AFTER the theft of four liquid crystal display (LCD) projectors worth P95,000 each and 11 flat-screen computer monitors worth at least P15,000 a piece, Vice-Rector for Finance Fr. Melchor Saria, O.P. said the University will crack down on pilferage of UST properties on campus.

He said counter measures include LCD projector cases being fitted with bigger and more difficult locks. In fact, every case will have two locks, the keys to which will be kept by the college technician and the Santo Tomas e-Service Providers technician. “You would need (to remove) two padlocks to remove that.” Fr. Saria said.

All classroom doors will also be equipped with a dead-bolt lock aside from the doorknob lock. Keys to the dead-bolt locks will be kept by the dean’s office, while the guards will keep the keys to the doorknobs. Defective locks will be replaced.

“One regular employee of the dean’s office will open and close all doors before and after class hours,” said Clemente Dingayan, UST Security Force Detachment Commander.

“The college technician will borrow the keys of multi-media rooms from the security guards in the morning and return them at night,” Fr. Saria said. “The Security (personnel) will be responsible after office hours.”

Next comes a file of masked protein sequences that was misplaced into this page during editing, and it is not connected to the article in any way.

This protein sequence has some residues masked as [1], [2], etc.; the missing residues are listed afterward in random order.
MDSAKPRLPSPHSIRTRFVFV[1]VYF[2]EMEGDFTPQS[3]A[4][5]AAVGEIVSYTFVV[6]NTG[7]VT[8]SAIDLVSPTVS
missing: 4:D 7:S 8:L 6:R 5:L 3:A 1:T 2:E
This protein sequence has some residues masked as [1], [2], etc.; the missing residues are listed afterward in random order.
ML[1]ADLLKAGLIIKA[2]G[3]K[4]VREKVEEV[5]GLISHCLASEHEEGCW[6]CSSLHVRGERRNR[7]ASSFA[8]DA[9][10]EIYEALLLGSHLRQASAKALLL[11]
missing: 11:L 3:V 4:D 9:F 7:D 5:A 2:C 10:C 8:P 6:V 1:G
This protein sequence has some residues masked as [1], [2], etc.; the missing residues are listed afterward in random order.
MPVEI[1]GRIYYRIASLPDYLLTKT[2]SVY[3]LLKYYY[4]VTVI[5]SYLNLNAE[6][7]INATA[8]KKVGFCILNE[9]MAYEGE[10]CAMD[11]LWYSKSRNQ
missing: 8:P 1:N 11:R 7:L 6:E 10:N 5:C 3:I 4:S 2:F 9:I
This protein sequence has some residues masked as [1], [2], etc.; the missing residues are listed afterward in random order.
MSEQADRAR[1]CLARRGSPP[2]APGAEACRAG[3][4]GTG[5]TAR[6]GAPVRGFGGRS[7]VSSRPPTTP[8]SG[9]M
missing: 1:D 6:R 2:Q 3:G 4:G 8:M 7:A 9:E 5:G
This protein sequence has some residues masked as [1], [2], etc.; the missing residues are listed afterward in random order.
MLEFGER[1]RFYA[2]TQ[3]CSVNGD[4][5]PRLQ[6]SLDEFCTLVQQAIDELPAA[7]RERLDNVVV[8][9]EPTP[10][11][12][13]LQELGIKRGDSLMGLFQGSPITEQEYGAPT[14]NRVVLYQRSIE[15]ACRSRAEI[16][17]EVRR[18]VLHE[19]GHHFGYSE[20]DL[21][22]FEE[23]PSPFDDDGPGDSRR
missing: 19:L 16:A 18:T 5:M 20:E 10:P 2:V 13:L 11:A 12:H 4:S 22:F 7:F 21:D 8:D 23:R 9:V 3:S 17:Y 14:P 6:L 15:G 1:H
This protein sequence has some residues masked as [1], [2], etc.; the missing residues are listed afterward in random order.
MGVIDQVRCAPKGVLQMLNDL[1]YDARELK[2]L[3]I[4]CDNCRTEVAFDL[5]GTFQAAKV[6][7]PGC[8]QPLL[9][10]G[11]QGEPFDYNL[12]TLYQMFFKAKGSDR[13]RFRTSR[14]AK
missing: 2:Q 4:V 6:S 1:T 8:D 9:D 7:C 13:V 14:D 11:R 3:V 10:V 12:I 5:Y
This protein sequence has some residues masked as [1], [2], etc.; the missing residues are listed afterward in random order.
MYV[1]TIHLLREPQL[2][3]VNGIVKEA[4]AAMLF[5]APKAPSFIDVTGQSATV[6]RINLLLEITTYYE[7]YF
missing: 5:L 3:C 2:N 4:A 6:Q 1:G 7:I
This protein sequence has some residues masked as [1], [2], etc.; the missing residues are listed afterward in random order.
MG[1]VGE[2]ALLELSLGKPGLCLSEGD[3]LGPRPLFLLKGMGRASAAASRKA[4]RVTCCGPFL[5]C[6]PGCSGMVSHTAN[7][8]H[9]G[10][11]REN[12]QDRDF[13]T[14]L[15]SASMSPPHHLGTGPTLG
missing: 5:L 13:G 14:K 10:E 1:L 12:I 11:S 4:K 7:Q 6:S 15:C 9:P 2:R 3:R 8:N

Technicians will now have to pass a slip to the security guards every time an item is brought outside a building, he added.

Dingayan , meanwhile, called on the students to help UST stern thievery.

“They (students) should have the initiative to report the presence of suspicious persons,” he said.

Last Nov. 12, the College of Nursing lost an LCD projector. The College of Science lost one last December 7. And just last month, the Faculties of Pharmacy and Arts and Letters lost an LCD projector each.

Thief returns to scene of crime

Dingayan said the police are still investigating the incidents. He did not discount, however, the possibility of an inside job in the Science and Arts and Letters incidents as the LCD projector cases were not forcibly opened.

The 11 computer monitors on the other hand, were taken away from the Beato Angelico Bldg. on Dec. 17, a day after the Paskuhan, Fr. Saria said.

Dingayan said the stolen monitors were thin and small enough to fit into back packs.

Fr. Saria said the University will keep an eye on security guards to avoid the possibility of an inside job. There will also be a regular schedule for the taking out of trash, which will be checked first with metal detectors, to make sure that no electronic equipment is slipped out. The janitors’ lockers will also be checked regularly.

“Not to blame them or anyone, but these are regular procedures para maging vigilant tayo,” Fr. Saria said. Jose Teodoro B. Mendoza


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